Poles Fear Wanted Murderer Living in Iceland Skip to content

Poles Fear Wanted Murderer Living in Iceland

The Polish consul to Iceland Michal Sikorski and another Icelandic resident of Polish origin recently contacted local police authorities reporting that one of their countrymen who is wanted for murder in Poland is living and working in Iceland.

Sikorski told Morgunbladid that the suspected murderer had attacked his fellow countryman in Iceland. They were known acquaintances because they had served time together in a Polish prison.

According to the Polish media, the man is a member of a gang and is suspected of having killed a man from a different gang with a machete. His gang is also suspected of dealing drugs, assaults and human trafficking.

Sikorski said he had talked with the suspect yesterday and that he planned to turn himself over to the police because he did not want to give people the impression that he was running from the law.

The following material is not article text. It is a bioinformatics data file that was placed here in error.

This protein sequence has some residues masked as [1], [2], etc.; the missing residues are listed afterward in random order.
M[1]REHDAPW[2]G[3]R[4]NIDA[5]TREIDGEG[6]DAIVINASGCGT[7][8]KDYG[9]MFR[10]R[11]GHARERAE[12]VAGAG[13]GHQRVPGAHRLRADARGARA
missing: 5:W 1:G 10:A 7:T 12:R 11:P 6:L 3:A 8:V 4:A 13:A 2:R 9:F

According to Fréttabladid, even if the man does turn himself over to the police, they cannot arrest him until they have received a warrant for his arrest in Iceland from Polish authorities. The Polish arrest warrant is apparently not valid here.

Minister of Justice Björn Bjarnason said a parliamentary bill on an amendment to the laws is currently in the works, which would enable the Icelandic police to recognize arrest warrants that have been issued other countries.

Sikorski told Morgunbladid that members of the Polish community in Iceland are concerned about criminals living among them. “I have discussed this matter with many Polish citizens living in Iceland and they worry that dubious individuals come to Iceland from Poland.”

“Such individuals ruin the reputation of all Poles and they also often attack their countrymen,” Sikorski said, adding that a group of Poles have begun collecting signatures from people who request from Icelandic authorities they do not grant Polish criminals residence and work permits in Iceland.

Recently a Polish gang attacked other Polish residents in their home in Reykjavík.

Click here to read more about that story.

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